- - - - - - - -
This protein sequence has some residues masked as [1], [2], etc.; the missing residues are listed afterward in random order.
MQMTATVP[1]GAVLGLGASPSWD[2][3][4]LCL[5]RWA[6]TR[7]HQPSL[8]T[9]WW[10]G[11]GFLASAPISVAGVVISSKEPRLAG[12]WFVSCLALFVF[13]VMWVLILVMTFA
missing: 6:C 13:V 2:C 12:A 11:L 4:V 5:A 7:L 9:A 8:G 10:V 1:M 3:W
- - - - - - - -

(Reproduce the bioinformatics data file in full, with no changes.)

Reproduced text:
This protein sequence has some residues masked as [1], [2], etc.; the missing residues are listed afterward in random order.
MQMTATVP[1]GAVLGLGASPSWD[2][3][4]LCL[5]RWA[6]TR[7]HQPSL[8]T[9]WW[10]G[11]GFLASAPISVAGVVISSKEPRLAG[12]WFVSCLALFVF[13]VMWVLILVMTFA
missing: 6:C 13:V 2:C 12:A 11:L 4:V 5:A 7:L 9:A 8:G 10:V 1:M 3:W